Greater Harrisburg's Community Magazine

Carols for a Cause: Local musicians fight homelessness, bring “Joy to the Burg.”

Sheldon Jones

When Sheldon Jones moved to the area about two years ago, he wanted to be involved in the music scene and engaged in the community.

He found a way to do both.

He took up the guitar again, adopted the stage name of Loco Lobo, and came up with a plan.

“It was one of my crazy ideas,” Jones said. “But other people took me up on it.”

The idea was to ask local bands and musicians to donate a Christmas song—either classic or original—and sell an album, with proceeds going toward programs to benefit the city’s homeless.

The album is “Joy to the Burg,” created in cooperation with Christian Churches United’s HELP Ministries and Susquehanna Harbor Safe Haven.

“I discussed the idea with rock legend Shea Quinn of the Sharks and the Luv Gods and Greg Platzer, lead guitarist of Grumpy, and it took on a life of its own,” Jones said.

“O Holy Night” isn’t exactly a song Quinn is likely to record, given that the Luv Gods are a high-energy, five-piece rock group.

“But there is something beautiful about the song and about the mission,” Quinn said. “So, when Sheldon asked, I agreed.”

Another contributor is No Last Call, a band formed in 2009 by Ted Reese and fellow trumpet player, Doug Wilburne. They modeled it after other brass bands that pop up on street corners or at community events—with a repertoire of rock, pop and jazz covers.

“Our band plays some Christmas tunes, but we put a raucous spin on most things,” Reese said. “It’s not usually pretty. But there are a wide variety of styles on the album, so we’re playing a brassy version of ‘Carol of the Bells’ arranged by one our members, Jim Neidinger.”

Indeed, said Jones, the musical genres represented range from rock to country-western, from classical to bluegrass and more.

Among the other 14 songs are “We Three Kings” by the Steve Rudolph Trio, “Greensleeves” by Ryan Chilcote, “The Work of Christmas” by the Susquehanna Chorale and “Winter Wonderland” by Grumpy.

Jones himself recorded John Denver’s “Christmas for Cowboys.”

“Joy to the Burg” was unveiled during a press conference and musical performance last month in the state Capitol’s main rotunda. Since then, the album has been available for purchase on compact disc or digital download.

One hundred percent of album proceeds will go to support the Christian Church United homelessness programs.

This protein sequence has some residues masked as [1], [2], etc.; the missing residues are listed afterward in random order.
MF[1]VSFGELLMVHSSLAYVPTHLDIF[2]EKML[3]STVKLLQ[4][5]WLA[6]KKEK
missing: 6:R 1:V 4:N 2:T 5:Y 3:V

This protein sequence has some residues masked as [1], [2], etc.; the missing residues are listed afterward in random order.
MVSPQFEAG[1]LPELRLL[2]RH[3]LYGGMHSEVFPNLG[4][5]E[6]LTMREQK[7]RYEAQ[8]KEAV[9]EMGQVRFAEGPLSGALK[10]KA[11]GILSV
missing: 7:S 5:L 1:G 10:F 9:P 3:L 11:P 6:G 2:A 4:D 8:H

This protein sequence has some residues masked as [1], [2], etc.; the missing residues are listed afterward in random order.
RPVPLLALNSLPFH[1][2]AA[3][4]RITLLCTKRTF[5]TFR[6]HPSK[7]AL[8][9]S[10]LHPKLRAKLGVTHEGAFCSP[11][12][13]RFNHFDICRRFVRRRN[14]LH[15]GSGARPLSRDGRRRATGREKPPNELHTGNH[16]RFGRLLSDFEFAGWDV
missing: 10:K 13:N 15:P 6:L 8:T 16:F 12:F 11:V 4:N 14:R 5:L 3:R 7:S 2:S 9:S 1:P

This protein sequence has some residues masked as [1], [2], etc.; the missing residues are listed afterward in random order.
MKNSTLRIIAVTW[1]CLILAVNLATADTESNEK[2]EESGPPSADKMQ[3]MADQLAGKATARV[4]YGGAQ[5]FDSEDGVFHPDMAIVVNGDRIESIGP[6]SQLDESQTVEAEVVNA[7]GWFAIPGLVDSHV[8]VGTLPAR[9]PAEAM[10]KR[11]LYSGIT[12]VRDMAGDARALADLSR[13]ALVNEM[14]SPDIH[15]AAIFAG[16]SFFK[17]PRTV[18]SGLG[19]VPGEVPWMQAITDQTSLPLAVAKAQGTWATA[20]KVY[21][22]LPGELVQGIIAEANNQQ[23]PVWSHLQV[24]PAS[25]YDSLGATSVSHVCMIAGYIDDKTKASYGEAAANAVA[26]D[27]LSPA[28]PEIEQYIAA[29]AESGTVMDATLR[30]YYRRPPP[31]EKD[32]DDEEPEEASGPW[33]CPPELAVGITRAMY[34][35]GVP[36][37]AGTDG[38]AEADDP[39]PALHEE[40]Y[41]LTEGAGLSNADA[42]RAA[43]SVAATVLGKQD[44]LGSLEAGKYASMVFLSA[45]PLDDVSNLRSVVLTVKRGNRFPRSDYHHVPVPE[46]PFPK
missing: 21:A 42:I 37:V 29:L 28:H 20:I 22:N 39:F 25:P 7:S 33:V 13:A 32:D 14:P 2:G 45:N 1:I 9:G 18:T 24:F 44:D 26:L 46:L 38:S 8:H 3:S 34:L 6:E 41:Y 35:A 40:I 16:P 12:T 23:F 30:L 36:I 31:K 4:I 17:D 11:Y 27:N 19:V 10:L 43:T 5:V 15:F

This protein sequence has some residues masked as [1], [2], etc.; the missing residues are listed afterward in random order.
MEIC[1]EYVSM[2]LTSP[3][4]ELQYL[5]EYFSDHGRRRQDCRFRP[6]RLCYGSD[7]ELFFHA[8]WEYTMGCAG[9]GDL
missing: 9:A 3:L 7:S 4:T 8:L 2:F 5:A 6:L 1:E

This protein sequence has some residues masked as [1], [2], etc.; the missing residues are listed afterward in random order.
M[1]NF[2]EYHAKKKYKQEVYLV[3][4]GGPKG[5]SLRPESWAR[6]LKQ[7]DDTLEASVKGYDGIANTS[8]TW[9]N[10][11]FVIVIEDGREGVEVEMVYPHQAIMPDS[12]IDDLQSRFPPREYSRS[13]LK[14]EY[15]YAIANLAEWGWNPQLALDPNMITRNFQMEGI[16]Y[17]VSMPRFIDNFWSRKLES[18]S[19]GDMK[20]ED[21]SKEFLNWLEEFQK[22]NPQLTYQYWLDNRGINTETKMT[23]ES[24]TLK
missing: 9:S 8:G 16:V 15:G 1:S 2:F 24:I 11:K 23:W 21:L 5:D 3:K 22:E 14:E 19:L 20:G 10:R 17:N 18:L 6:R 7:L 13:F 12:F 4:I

The organization does more than distribute clothes and meals—it also helps people find jobs, Jones said.

“It’s much more difficult to address,” he said. “It’s not just treating symptoms.”

CCU provides a continuum of homeless services that aim to prevent homelessness, provide short-term help when a household is in crisis, and offer long-term assistance for people to achieve and maintain permanent housing.

“’Joy to the Burg’ seemed like a great way to both raise awareness about the need for supporting people experiencing homelessness, as well as an effective avenue to raise funds to support our programming,” said Darrel Reinford, CCU executive director. “We will use the money to build our capacity in all of the programs mentioned with the goal of reducing the homeless population in Dauphin County.”

Beyond the performers, many recording studios donated their time to produce the album, which sells for $20. The download costs $15.

The CD will be sold through CCU member churches, retail stores, online and other means, Jones said.

“I really admire Sheldon Jones for producing this project,” Reese said. “He came to town only recently, but has poured his personal resources and time into ‘Joy to the Burg.’ Who can bring more than a dozen bands and artists together in less than a year? He is making a tremendous impact to help—and inspire.”

The “Joy to the Burg” CDs can be purchased by calling 717-585-0107 or by visiting

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